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I’m restarting my blog after six and half years of dormancy and creative waste. It’s hard to say what the impetus is; perhaps it’s only a fleeting urge or perhaps the urge to pen down memories is too strong to ignore. Why I stopped at all is still a mystery to me. Not every action has a reason, not a conscious one at least. Sometimes it’s best to ride waves and see where we land.

Begins another journey.

Another Year

Another year draws to a close, a ripple in the vast ocean of life. We try to swim with the current except it turns against us sometimes like an angry lion, intent on tearing its prey to pieces. Hold on to a rock and hold it tight, if you’re lucky enough to find one in the midst of nowhere. The survivors are haunted for life with nightmares that blur the fine line between illusion and reality. Darkness reigns supreme and hope fades with the dying light as the window of escape slowly closes itself.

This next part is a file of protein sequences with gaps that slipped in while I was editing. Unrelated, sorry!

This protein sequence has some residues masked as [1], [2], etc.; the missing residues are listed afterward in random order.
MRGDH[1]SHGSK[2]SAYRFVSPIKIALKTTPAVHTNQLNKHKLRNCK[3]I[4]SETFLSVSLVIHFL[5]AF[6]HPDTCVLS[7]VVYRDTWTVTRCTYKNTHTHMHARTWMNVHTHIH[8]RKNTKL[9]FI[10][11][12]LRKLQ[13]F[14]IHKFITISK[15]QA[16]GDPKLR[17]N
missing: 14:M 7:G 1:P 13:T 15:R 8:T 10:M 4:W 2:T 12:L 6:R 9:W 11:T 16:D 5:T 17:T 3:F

Welcome another year with new hopes and dreams of glory, a deja vu that gives goosebumps. Life has managed to come full circle, wrapping its claws and leaving us feeling helpless. But when were we in control at all? Sit back, wait patiently and maybe a boat might finally come to rescue.

Here’s to the new year and the accompanying tidal waves. Where’s my rock……..

Isra Bhatty